Low End Lowlife: 24.01.12

Bearded's Lowend Lowlife Matt Bayfield throws off the shackles of oppression and throws on a sequinned catsuit.

Posted on Jan 24th, 2012 in Features and Interviews / By Matthew Bayfield
Low End Lowlife: 24.01.12 Loyalty and honour are two very rare things in the modern world. Many moons ago, in those halcyon yester years, if, heaven forbid, a fight were to erupt and you were foolish enough to be the single-malt soaked mouthpiece at said eruptions' unfortunate epicentre, it was more or less a given that the people you were out with; your steely comrades, would stand shoulder to shoulder with you and face the seaside Ludite who had just gingerly asked if you fancied a half Smirnoff bottle to the scapula head on. Even if odds were slim and survival chances were fat, it was in for a penny in for a pound. Brothers In Arms to quote Mr Knopfler... Alas those days have passed. Now, in the bitter present, as I get familiarised with the dental capacity of a John Smith's injection moulded ashtray, I am more likely to find my friends tweeting about the skirmish on their iPad 2 from the safety of the back of a fruit machine, or curled up in a corner with 15 wet wipes trying to get the mud scuffs off their new high tops. If their stock in trade was reliability they would be well advised to float their shares with high-street "fashion" store Peacocks. Because they're not worth a toss on the balcony of a scummy Yarmouth nightclub.

Luckily there has been a swell in the sequinned sweatpants of disco music recently. And if there is one thing that the genre pumps harder than groin muscles it's probably reliability... Or perms. Our first release this week comes from mystery couple Pop & Eye who have just dropped their second EP on the ever mysterious Editainment imprint. The label seems to specialise in disco edits all by duos (who may in fact be the same person or persons) with names like Tiger & Woods and Cleo & Patra. As I said I've no idea who or what these people are, but they do make banging disco in the most proper sense of the word, fresh from the late 70's. So boys, fire up that Old Spice and ladies... Well, it's a night off from the homemaking! Pop & Eye's newest collection, the whimsically titled Toil For Olive Oyl EP comes crowded with four bizarre slices of cut up and revamped disco. Pet Shop Boys 'Being Boring' gets a washed up beach house disco groove which flows nicely on a rubbery bass line and tropical percussion in 'Being Boing' and George Benson's 'Give Me The Night' gets a right good seeing to on 'Give Me A Fight', coming out sounding like it may have been rerecorded through a wall of jelly and ice cream, sprinkled with tranquilisers. 'Spinach Life' contains the most obvious edit of the wax, but I won't spoil it, go hear it for yourself and play the "trawl youtube 'til you get linked to that video game. TFOO is available in the standard Editainment format; that being a white label with a single cheeky rubber stamp to represent the artist; Pop & Eye (of course) are represented by a bulging bicep. The white labels are always very limited, so as Noah said to the lowly Baboons aboard the Ark mid biblical tempest "shit or get off the pot primates"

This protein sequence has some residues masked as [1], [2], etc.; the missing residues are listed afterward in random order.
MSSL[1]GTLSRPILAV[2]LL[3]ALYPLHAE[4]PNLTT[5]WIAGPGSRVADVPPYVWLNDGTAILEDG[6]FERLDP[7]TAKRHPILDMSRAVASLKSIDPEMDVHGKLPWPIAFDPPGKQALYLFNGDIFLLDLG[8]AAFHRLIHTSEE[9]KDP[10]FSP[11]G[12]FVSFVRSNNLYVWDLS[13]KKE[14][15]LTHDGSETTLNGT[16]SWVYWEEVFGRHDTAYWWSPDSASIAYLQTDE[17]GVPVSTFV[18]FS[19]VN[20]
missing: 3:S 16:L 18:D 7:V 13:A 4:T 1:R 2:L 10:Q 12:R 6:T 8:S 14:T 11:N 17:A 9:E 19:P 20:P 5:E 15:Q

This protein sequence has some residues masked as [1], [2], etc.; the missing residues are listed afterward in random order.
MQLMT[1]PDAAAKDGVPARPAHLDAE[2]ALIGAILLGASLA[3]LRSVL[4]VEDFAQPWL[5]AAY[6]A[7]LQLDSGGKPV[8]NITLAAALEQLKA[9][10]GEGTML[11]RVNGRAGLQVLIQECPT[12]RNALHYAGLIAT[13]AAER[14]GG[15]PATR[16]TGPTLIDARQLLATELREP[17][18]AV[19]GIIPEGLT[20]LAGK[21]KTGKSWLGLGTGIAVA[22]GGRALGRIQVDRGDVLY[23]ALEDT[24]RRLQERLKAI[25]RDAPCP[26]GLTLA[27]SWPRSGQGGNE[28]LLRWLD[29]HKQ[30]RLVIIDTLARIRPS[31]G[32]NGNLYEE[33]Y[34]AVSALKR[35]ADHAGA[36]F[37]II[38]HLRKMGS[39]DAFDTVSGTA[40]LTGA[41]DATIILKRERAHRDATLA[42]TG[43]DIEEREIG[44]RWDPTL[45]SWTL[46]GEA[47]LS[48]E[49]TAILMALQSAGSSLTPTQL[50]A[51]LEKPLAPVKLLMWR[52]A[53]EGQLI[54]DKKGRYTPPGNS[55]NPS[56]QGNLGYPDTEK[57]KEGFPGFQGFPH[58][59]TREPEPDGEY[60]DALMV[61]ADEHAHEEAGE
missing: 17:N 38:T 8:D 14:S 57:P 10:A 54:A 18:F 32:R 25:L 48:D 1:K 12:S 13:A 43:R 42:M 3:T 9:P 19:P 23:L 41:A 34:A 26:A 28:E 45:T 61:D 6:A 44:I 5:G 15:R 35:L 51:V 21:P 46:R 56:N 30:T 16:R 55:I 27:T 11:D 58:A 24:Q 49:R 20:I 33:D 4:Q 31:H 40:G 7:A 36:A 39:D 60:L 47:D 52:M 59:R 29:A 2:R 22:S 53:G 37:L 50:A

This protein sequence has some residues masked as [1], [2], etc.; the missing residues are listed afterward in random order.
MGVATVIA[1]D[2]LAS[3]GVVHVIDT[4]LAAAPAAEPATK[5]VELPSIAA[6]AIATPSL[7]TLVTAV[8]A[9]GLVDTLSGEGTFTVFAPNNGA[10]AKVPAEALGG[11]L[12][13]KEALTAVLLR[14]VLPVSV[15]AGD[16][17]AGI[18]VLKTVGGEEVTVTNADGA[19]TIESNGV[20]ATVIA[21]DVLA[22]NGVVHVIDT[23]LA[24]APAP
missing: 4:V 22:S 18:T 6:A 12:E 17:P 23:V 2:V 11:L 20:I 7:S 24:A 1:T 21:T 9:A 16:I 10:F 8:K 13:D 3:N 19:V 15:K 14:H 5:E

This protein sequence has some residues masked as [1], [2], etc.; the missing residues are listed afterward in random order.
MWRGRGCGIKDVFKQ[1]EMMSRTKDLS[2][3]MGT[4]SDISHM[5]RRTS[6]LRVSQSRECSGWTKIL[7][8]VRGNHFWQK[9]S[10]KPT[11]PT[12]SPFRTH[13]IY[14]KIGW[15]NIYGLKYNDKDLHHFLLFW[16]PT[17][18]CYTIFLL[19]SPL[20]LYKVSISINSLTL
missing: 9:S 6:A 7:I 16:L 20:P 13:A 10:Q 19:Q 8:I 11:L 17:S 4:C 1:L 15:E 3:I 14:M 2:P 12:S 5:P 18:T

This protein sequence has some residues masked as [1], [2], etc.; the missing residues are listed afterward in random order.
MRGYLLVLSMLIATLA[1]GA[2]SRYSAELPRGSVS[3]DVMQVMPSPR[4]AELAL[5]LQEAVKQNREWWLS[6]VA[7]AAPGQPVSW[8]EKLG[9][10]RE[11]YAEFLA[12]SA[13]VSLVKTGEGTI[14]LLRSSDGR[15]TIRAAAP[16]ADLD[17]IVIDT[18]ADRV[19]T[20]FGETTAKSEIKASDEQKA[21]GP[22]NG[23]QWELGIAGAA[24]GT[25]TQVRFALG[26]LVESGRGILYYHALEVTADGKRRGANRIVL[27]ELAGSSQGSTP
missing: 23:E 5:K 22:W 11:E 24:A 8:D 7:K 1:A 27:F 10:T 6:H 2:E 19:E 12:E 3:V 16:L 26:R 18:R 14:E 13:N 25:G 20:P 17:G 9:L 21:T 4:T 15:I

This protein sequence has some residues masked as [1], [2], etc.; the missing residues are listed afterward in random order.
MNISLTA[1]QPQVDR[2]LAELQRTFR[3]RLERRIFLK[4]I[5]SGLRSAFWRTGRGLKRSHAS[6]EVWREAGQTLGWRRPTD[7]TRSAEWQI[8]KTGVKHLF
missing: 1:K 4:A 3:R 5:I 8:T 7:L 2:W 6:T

Red Rack 'Em, the house producer who presumably read too much Tintin as a boy, returns in his Hot Coins disguise again this week to throw some boogie inflected disco reworks of Ron Basejam & Wave Pictures onto the funky fires of entertainment with his self titled Hot Coins label. Taking Basejam's 'Voices’ and tacking a preposterously elasticised bass line over the ethereal vocals is a move of blissed out mastery that leaves you floating on a gentle aural tide. On the flip the Wave Pictures 'Greatest Escape We Ever Made' gets a techno bass line and some addictive handclaps to turn it into a deep, deep rump shaker. I've just conducted a scientifically accurate field study in my empty bedroom and it says hand claps are the most addictive form of percussion on the market right now. This cut highlights why.